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Online social justice warrior trolls succeed in closing down nonprofit horse rescue shelter

George Wood / Stringer

According to WBZ-TV, a nonprofit horse rescue shelter is shutting down after social justice warriors succeeded in getting the shelter's Facebook page shut down, thus cutting off their primary avenue for fundraising.

Blue Star Farm in West Brookfield, Massachusetts opened years ago as a shelter for abused horses. They currently house over 25 horses that have been rescued from situations in which they were being abused and neglected.

According to Blue Star Farm's operators, many of the horses that were rescued were previously working horses, and so in order to provide a sense of stability for the horses, those horses were given tasks to perform in humane conditions.

This wasn't acceptable to some social justice warriors who felt that the animals should just be left free to wander in the fields, and complained to social media giant Facebook. As a result, Facebook yanked down the farm's page, and with it, the nonprofit organization's primary fundraising tool vanished.

According to WGGB-TV, farm landowner Darcie Confar says, "There are people who believe that animals shouldn't work, that it's the worst thing for them, that it's cruel, that it's abusive and that's absolutely not the case."

Confar told WGGB that as a result of uninformed criticism from animal rights activists, the site's Facebook page was shut down just before Thanksgiving, and they have as yet been unsuccessful in persuading Facebook to reopen it. Without those donations during the main charitable giving season, the farm will be unable to pay its bills and will be forced to close, according to Confar.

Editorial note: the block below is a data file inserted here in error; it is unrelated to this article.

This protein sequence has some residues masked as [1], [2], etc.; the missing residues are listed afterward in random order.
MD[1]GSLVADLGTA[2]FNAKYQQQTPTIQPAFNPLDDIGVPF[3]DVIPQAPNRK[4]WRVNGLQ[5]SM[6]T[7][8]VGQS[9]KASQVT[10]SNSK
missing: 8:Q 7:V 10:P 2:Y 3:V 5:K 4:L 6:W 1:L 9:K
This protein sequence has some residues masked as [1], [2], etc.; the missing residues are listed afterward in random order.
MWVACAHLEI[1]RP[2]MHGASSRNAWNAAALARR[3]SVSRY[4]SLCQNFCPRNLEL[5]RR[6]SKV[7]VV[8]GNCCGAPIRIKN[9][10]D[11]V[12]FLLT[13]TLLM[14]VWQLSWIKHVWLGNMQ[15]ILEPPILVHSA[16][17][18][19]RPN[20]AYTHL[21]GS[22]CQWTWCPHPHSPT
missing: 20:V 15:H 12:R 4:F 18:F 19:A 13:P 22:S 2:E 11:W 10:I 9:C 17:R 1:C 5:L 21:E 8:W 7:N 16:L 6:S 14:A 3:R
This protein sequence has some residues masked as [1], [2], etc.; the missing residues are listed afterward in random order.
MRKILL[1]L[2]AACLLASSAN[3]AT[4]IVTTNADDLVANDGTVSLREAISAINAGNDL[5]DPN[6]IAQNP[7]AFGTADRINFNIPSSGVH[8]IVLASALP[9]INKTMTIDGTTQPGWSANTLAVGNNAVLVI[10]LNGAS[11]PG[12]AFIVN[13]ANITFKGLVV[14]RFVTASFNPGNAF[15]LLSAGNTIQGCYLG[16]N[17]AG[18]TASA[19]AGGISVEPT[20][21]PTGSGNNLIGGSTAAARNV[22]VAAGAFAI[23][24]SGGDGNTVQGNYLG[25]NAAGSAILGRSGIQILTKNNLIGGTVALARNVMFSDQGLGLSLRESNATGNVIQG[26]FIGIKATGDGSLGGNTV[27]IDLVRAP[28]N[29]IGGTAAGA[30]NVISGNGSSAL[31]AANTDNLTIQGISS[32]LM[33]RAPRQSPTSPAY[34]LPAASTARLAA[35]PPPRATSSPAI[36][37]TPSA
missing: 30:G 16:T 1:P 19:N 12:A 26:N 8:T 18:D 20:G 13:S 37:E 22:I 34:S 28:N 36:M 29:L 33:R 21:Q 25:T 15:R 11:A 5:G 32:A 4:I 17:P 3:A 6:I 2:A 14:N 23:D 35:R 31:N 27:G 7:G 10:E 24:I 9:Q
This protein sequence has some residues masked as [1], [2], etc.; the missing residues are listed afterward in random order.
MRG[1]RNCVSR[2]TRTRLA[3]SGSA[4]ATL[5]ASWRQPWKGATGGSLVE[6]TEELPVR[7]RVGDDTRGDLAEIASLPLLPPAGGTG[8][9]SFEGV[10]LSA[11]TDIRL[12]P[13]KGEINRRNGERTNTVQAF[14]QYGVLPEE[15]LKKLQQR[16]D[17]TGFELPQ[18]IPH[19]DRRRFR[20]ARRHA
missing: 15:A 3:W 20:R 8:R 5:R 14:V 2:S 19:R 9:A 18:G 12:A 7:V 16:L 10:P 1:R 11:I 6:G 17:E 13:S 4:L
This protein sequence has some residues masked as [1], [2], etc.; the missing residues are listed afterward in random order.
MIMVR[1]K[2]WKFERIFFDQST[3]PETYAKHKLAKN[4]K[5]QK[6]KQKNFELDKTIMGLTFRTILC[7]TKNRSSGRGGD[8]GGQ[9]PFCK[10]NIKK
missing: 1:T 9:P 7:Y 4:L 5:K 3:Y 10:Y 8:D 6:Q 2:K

"We have over 26,000 followers, and it was going into the biggest giving season of the year and Blue Star completely lost its platform to ask for donations, to see us through the winter."

As the charity's last act, Blue Star Farm plans to load up a carriage with presents for some local children, and have some of its horses drive around the streets of Springfield, Mass., delivering presents to local children in need.

Blue Star director Pamela Rickenbach said, "We're hoping to create a memory that they'll hold onto forever. That they are loved, and that we do care, and that we have a world of beauty for them to know still. And you know, that's the message I think the horses bring to all of us."

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